WASHINGTON, DC— Today the Congressional Budget Office (CBO) released an analysis of the policy implications of enactment of a carbon tax. The CBO report makes a compelling case for inclusion of a carbon tax in any legislation to reduce the deficit or reform the tax code.
“Climate change is among the biggest threats facing the world today. As a global leader, the United States has a responsibility to reduce our carbon emissions. Finding an effective way to price carbon is necessary step forward in our climate change efforts,” said Sen. Ben Cardin.
“Carbon fee legislation could stop big polluters from unloading the costs of their pollution on the American public, and correct a flawed energy market,” said Sen. Sheldon Whitehouse. “This report shows that a carbon fee also provides economic benefits to American families while significantly reducing carbon pollution. I hope it will inspire more of our colleagues in Congress to consider carbon fee legislation.”
“CBO’s report shows that a carbon tax is a win-win policy,” said Rep. Henry A. Waxman. “A properly designed carbon tax can help prevent potentially catastrophic changes to the climate and at the same time reduce the deficit or pay for tax reform.”
“In order to effectively reform the tax code and reduce the deficit, we need not only to simplify, but to institute a broad-based fee such as a carbon tax,” said Rep. Earl Blumenauer. “The CBO’s report from today shows that a carbon tax could raise more than a trillion dollars over the next decade in addition to helping us deal with carbon pollution. We must carefully manage how the revenue is spent to ensure that it helps the economy grow and does not disproportionately affect low-income individuals.”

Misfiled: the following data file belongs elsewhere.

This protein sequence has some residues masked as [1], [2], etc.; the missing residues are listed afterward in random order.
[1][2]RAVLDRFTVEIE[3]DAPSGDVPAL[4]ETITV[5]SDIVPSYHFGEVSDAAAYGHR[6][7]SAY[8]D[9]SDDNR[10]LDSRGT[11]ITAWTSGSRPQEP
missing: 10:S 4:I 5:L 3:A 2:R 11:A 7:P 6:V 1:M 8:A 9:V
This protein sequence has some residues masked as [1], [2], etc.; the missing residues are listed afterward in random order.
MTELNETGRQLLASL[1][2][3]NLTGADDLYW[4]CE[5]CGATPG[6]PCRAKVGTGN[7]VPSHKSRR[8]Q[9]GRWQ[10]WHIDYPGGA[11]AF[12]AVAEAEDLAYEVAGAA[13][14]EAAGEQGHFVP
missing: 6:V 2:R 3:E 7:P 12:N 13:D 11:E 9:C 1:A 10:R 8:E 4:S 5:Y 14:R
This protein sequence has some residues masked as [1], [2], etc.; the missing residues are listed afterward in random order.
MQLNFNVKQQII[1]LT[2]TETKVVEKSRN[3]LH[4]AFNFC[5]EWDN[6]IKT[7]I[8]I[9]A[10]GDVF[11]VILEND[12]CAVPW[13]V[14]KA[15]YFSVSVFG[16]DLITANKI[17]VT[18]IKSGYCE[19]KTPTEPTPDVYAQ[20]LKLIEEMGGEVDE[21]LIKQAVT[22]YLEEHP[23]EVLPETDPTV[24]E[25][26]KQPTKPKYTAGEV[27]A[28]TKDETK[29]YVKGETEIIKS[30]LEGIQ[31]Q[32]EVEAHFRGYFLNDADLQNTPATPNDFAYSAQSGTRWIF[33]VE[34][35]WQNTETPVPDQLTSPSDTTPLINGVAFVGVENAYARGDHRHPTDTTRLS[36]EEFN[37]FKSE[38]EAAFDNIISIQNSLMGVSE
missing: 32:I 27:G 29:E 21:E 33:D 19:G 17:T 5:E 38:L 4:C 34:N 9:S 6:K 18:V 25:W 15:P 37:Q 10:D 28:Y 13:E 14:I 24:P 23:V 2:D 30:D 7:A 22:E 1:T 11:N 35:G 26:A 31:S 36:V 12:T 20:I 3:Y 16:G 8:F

“This report points out that a carbon fee could reduce the pollution that causes climate change and help to reduce our federal budget deficit,” said Sen. Brian Schatz. “Earlier this month, the Mauna Loa Observatory reported that carbon in the atmosphere exceeded 400 parts per million for the first time in human history, which underscores the need to act now.”
According to CBO, “the ultimate economic effects of a carbon tax would depend on how the revenues from the tax were used” (p. 5). The CBO report identifies two uses of the revenue that could “substantially offset the total economic costs resulting from the tax” (p. 2). They are using the revenues to reduce the debt and using the revenues to reduce marginal tax rates. CBO says that some analyses have even concluded that “a tax swap could lead to a net increase in output” (p. 11).
The CBO report addresses the impact of a carbon tax on low-income households and finds that these impacts could be addressed at modest cost. According to CBO, “offsetting the costs for households in the lowest one-fifth of the income distribution would take roughly 12 percent” of the revenue raised by a carbon tax (p. 13).
The final section of the CBO report makes a strong case for near-term action to reduce carbon emissions. CBO’s report states that delaying action to reduce carbon pollution “would increase the expected damage from climate change by increasing the risk of very costly, potentially even catastrophic, outcomes” (p. 19). The report defines a “catastrophic loss” as “a 25 percent decline in global output” (p. 16).